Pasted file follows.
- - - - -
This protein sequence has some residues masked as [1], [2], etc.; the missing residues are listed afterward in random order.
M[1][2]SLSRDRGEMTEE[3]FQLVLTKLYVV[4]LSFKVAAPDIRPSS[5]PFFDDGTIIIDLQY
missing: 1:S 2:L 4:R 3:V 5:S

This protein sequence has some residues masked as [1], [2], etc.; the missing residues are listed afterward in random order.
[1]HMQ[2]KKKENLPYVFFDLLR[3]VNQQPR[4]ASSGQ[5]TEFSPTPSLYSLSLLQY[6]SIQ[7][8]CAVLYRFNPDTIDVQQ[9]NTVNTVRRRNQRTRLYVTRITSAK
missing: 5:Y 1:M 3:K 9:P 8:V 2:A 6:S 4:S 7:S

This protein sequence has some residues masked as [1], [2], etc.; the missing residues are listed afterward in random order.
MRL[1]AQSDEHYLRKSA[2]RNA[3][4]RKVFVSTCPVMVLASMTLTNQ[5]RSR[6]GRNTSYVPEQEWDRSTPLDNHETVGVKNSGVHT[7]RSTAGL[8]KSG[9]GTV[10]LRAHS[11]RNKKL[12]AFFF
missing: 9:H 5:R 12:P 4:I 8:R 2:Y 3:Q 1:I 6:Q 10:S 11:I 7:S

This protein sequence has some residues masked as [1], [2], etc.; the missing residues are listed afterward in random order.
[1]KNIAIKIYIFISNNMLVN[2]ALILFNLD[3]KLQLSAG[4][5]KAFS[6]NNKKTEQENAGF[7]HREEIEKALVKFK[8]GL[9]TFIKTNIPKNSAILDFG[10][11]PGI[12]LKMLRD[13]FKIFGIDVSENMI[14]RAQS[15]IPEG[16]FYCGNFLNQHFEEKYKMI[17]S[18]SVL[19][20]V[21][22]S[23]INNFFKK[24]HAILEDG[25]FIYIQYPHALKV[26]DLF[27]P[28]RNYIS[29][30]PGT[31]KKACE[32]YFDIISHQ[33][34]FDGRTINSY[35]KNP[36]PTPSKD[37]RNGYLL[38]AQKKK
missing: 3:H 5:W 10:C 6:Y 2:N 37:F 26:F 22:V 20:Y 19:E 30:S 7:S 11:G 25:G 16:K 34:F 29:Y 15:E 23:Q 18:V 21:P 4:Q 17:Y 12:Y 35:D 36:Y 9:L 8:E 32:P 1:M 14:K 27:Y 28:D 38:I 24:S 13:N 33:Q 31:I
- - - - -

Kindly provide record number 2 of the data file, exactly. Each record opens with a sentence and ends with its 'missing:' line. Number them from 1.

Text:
This protein sequence has some residues masked as [1], [2], etc.; the missing residues are listed afterward in random order.
[1]HMQ[2]KKKENLPYVFFDLLR[3]VNQQPR[4]ASSGQ[5]TEFSPTPSLYSLSLLQY[6]SIQ[7][8]CAVLYRFNPDTIDVQQ[9]NTVNTVRRRNQRTRLYVTRITSAK
missing: 5:Y 1:M 3:K 9:P 8:V 2:A 6:S 4:S 7:S